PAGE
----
People’s caucus targets city clerk

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Photo by Isaac Stanley-Becker.

A fledgling coalition of city lawmakers took aim on Tuesday at New Haven’s second-highest elected official, staging a press conference at the office of the city/town clerk to call for the elimination of the clerk’s position.

Termed the “People’s Caucus,” the coalition stands in opposition to the union-backed majority on the 30-member New Haven Board of Alders. Little more than a week after the caucus’ emergence, five of its members announced at Tuesday’s press conference at 200 Orange St. that they had submitted two ordinances for the Board’s consideration. Both target City Clerk Michael Smart, who was elected with the support of Yale’s UNITE HERE unions, Locals 34 and 35, and on a ticket with Mayor Toni Harp.

The first asks that the Board convene a charter revision commission to eliminate the position of city clerk. The caucus members said the civil servant staffers working under Smart are equipped to handle city records without him. The office has five employees, including Smart and Deputy City Clerk Sally Brown.

Ward 21 Alder Brenda Foskey-Cyrus called the city clerk position a “completely unnecessary burden on taxpayers.” She estimated that the city would save half a million dollars within 10 years of eliminating the part-time job, which pays $46,597 per year. New Haven’s chief record keeper, the city clerk is responsible for handling all public documents, including claims and suits against the city, business licenses, land records and liquor permits; compiling and overseeing Board legislation; and distributing absentee ballots for city elections. The issue of absentee ballots embroiled Smart in a scandal when he was still a candidate for the job last fall. Smart is under investigation by the State Elections Enforcement Commission for yet-unconfirmed reports that his campaign fraudulently handled voters’ absentee ballots.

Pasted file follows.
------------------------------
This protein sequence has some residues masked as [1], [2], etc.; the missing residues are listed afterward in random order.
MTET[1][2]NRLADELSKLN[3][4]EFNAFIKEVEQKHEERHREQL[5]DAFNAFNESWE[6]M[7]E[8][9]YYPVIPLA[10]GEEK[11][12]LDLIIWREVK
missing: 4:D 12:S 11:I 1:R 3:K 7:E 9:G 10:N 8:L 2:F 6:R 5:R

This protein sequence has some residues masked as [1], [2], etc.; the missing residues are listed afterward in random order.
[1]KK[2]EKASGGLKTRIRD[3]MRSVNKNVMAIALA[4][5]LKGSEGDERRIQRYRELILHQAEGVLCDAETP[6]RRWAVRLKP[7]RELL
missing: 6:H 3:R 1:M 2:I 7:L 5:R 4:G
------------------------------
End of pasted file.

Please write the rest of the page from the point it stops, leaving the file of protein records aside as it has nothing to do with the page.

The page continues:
The second proposed ordinance would ban the city clerk from dictating how staffers respond to public requests for documents and related information. It comes in response to a memo Smart issued last week disallowing his staff to give documents or interviews to the public or to the media without consulting him first.

Smart later revised his directive, clarifying that all public documents were readily accessible, while maintaining that only he would give interviews to the press.

Reached Tuesday, Smart said controversy over the memo has been resolved.

“Certainly the public is welcome, and has always been welcome, to obtain any information we have. And we’re here to serve them,” Smart said. “We clarified that.”

He called the prospect of the Board eliminating his job “unrealistic.” If members of the people’s caucus had wanted to modify the composition of the city clerk’s office, he said, they should have done so during the once-a-decade process of charter revision that just took place last fall.

Brown was within earshot of the press conference. Smart did not appear to be present.

Ward 19 Alder Mike Stratton said the elimination of the clerk position is one of a number of “best practices” solutions the caucus will be submitting for the Board’s consideration. He said its legislative agenda will be driven by public meetings — the first of which is scheduled for Jan. 25. The caucus will enlist the help of a number of progressive Yale students in drafting statute based on the expressed needs of residents, Stratton said. “We all believe that we were elected to serve one interest group, and that’s the people of New Haven,” Stratton said. He said an elected city clerk job allows the “political establishment” to solidify its influence, including in paid positions.

Anna Festa, alder in Ward 10’s East Rock neighborhood, said the city needs to start “penny-pinching,” beginning with the salary for the city clerk. Stratton said the money could also be better spent elsewhere, including by putting more police officers on the streets.

Smart defended his position by saying he has been “hands-on” in working with the public, with city businesses and with the Board.

“For me it’s an extremely important function, otherwise I wouldn’t have pursued the position,” he said.

Joining Stratton and Foskey-Cyrus at Tuesday’s press conference were Ward 28 Alder Claudette Robinson-Thorpe, Ward 10 Alder Anna Festa and Ward 12 Alder Richard Spears. Doug Hausladen ’04 in Ward 7 and Carlton Staggers in Ward 30 are also members.

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